American Alpine Jounrna and Accidents in North American Climbing

Fall From Summit Pinnacle

California, Mt. Shasta

  • Accident Reports
  • Author: Dr. Sean Malee
  • Accident Year: 2016
  • Publication Year: 2017

On June 22, shortly after noon, a 44-year-old man fell off the summit pinnacle of Mt. Shasta and sustained multiple injuries. Shasta Mountain Guides owner/operator Chris Carr and local physician Dr. Sean Malee were on the scene and handled patient care. Dr. Malee’s report follows.

As the climb doc for the Breast Cancer Fund Climb Against the Odds, I was waiting on the summit for the last rope team of our group, led by Shasta Mountain Guides. Senior guide Rich Meyer observed an independent climber fall off the south side of the summit pinnacle. He fell approximately 25 feet vertically over rime-covered rock, then tumbled another 100 feet down firm, icy snow, coming to a rest on the summit plateau.

I descended on skis to reach the climber, who was one of several leaders of a large group of Boy Scouts that had ascended the east side of Mt. Shasta on a multi-day climb. I immediately made an assessment. The patient was complaining of a broken left arm and had no memory of the events after summiting. His head was covered with abrasions and blood, with a small laceration over his left eye. He also complained of back pain on his right side.

I dug out a level area and moved the patient to a stable position. Using emergency Mylar blankets and a bivy sack, as well as scavenged garments from other climbers, we insulated him from the snow to prevent hypothermia. Over the three-hour rescue we were blessed with warm sunshine, light winds, and ambient temperatures of around 35° to 40°F. Lead climbing ranger Nick Meyers eventually notified me that California Highway Patrol (CHP) helicopter H-14 was on the way. During the three hours we waited, the injured climber remained alert and oriented, with good vitals and warm extremities.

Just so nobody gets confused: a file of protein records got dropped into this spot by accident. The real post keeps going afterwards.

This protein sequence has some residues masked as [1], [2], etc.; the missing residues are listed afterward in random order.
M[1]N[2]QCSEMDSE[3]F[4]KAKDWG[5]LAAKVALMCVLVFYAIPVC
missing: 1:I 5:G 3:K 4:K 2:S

Near the limits of the CHP helicopter’s altitude capabilities, the pilot made a heroic, full-power landing on the south side of the summit plateau, at approximately 13,800 feet, at 3 p.m. The rescuers carried the patient by his clothing and moved him into the helicopter behind the pilot’s seat as quickly as possible. The pilot was able to lift off and descend directly to the hospital for definitive care. The patient’s injuries included multiple spinal fractures, distal left forearm fracture, multiple rib fractures, pneumothorax, a traumatic liver injury, and abrasions to the head. Last word was that he was in stable condition and expected to make a good recovery.


I attributed the fall to fatigue, inexperience, and a lack of focus, given the exposed position he was in. (More concerning was the lack of preparation of the patient’s entire group, given that the majority of them were youths and few to none were wearing helmets or carrying packs, many were clad all in cotton, and few had any spare layers of insulation.) Without the help of the experienced mountain guide who happened to be on scene and the pilot’s “dicey” landing, the climber likely would have not survived the ordeal. (Sources: Dr. Sean Malee, Mt. Shasta and Castle Crags Wilderness Climbing Ranger Report 2016.)

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